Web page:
The term "inosculation" is also used in the context of plastic surgery, as one of the three mechanisms by which skin grafts take at the host site. Blood vessels from the recipient site are believed to connect with those of the graft in order to restore vascularity
You learn something every day.

Photo via

"Quaker guns" in the American Revolution and the Civil War


Explained and illustrated at Amusing Planet:
Deception turned out to be very fruitful during the American Revolution in 1780. When the continental forces under the command of Colonel William Washington attacked a fortified barn near Camden, South Carolina, where the Loyalists under Colonel Henry Rugeley had barricaded themselves, the Colonel asked his men to surround the barn and prepare a pine log that resembled a cannon. He pointed the “cannon” towards the building and threatened to blow it away if the Loyalists didn’t surrender. Rugeley’s men meekly surrendered without a single shot having been fired.

This was the first recorded incident of a “Quaker gun”—the name is a reference to the religious community of Quakers who believed in pacifism and non-violence.

Quaker guns played a small but significant role during the American Civil War... 
Details at the link, with additional photos.

Clarification and update

... this was an opportunity for DeVos to demonstrate that she and her Department of Education would like to cut $7 billion—that is, roughly 10 percent of the department’s total budget—in spending on education. DeVos also proposed spending an additional $60 million on charter schools, but mostly this was about identifying which areas DeVos and the Trump administration thought were receiving too much money—programs designed to improve conditions at deteriorating or dangerous public schools, for instance, or grants that aimed to shrink class sizes and fund professional development for teachers. The proposal also involved eliminating the entire $17.6 million that the federal government contributes to the Special Olympics.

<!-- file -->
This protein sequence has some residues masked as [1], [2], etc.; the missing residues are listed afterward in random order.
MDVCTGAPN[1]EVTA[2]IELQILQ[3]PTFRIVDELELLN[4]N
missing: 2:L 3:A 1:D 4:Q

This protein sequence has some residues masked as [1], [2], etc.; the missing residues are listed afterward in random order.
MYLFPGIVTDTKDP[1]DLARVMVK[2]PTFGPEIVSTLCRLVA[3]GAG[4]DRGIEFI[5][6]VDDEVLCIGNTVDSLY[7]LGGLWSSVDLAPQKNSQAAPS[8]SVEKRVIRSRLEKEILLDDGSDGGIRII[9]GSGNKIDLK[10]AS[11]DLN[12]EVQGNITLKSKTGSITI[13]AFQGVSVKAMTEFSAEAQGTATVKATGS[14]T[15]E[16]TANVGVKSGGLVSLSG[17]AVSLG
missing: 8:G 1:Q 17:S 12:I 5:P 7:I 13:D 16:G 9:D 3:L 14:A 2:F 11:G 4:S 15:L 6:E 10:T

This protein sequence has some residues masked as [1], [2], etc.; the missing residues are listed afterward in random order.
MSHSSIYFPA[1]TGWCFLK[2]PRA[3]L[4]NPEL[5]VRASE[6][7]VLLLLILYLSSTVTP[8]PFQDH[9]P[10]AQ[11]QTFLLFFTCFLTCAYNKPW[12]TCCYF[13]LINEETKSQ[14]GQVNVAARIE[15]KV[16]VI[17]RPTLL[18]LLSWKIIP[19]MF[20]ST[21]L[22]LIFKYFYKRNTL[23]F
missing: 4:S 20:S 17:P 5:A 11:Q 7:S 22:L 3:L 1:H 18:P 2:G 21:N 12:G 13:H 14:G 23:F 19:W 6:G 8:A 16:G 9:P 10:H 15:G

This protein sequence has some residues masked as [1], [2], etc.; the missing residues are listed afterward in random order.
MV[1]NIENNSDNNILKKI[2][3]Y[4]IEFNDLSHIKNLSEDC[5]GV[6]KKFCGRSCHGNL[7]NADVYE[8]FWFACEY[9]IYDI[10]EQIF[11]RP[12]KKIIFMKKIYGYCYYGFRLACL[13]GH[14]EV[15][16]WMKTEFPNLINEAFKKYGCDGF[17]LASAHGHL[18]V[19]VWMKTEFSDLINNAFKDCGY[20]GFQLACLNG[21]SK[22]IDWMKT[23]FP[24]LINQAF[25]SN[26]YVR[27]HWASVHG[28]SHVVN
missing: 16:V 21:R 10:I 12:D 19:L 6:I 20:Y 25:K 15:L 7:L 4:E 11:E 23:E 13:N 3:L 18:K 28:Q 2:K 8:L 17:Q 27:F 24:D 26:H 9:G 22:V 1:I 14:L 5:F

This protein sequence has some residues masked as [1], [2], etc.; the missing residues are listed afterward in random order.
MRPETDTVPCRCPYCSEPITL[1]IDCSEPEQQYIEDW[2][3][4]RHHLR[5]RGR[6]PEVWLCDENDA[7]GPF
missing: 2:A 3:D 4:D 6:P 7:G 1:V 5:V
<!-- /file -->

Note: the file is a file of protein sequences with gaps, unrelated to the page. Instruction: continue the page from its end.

“Even with Republicans in the majority in the U.S. House the last two years, most of DeVos’s strongest proposals for cuts or spending were turned back.” With a Democratic House, they stand no chance. Again: majestic dance of failure; ritual and performance; outcomes that satisfy no one, forever and ever... the administration’s budget proposal was, while an obscenity on its merits, also perhaps best understood as a gesture, or as a rare example of the extravagantly cursed internet phrase “virtue signaling” in action. Betsy DeVos and the other ghouls in Trump’s Carnival Of Souls will not succeed in eliminating federal funding for the Special Olympics. It’s just important for them to get on the record about wanting to do it.
It's worth clarifying that federal funding represents a small percentage of the Special Olympics budget:
In 2017 Special Olympics had a total income of $148.7M, of which $15.5M came from Federal grants. They spent a total $130M, leaving them with a net positive gain of $18.7M. The elimination of the $15.5M will not prevent them from doing anything they currently do.
And of course the proposal was withdrawn.

Polymelia in pets


Explained at Neatorama.

How to defeat socialism


Via the PoliticalHumor subreddit.

27 March 2019

Pullet surprise


Every spring I'm pleasantly startled when I visit our local Farm and Fleet store for hardware and supplies, and find livestock for sale.  Pictured above are the Rhode Island Red pullets ($2.99 each).

I would love to have purchased some for the back yard, but they would quickly have become food for the raptors or the foxes in the woods.

"There's only so much lipstick you can put on the pig"

Climb Real Estate Sales Agent Michelle Stephens, who put out the listing last week, told Yahoo Finance that the reason why she didn’t “dress the place up” was because she wanted to be “more transparent — they need to know what they’re buying.”

Stephens added: “There’s only so much lipstick you can put on the pig. And it just didn’t make sense. It’s visceral too, because you get to the property and there’s an actual aroma as well. Years of not cleaning up kitchen grease has really impacted the property.”

The tenants had moved out a year ago and insisted on the million-dollar price tag
It's not a total dump.  The full listing has 30 photos.  The basement is unfinished, the yard is primeval, but the San Francisco house does have locationlocationlocation.

The conspiracy to assassinate George Washington


Last night I finished reading this rather interesting book, which I learned about from an article in Smithsonian:
Mere days before the Declaration of Independence was signed in July 1776, 20,000 spectators gathered in a field where Manhattan’s modern-day Chinatown lies. All together, soldiers and citizens alike, they amassed the largest crowd to watch a public execution in the colonies at the time. Two days earlier Thomas Hickey, a member of the elite guard responsible for protecting George Washington, was convicted of mutiny and sedition, and on the morning of June 28, 1776, was hanged for his crimes.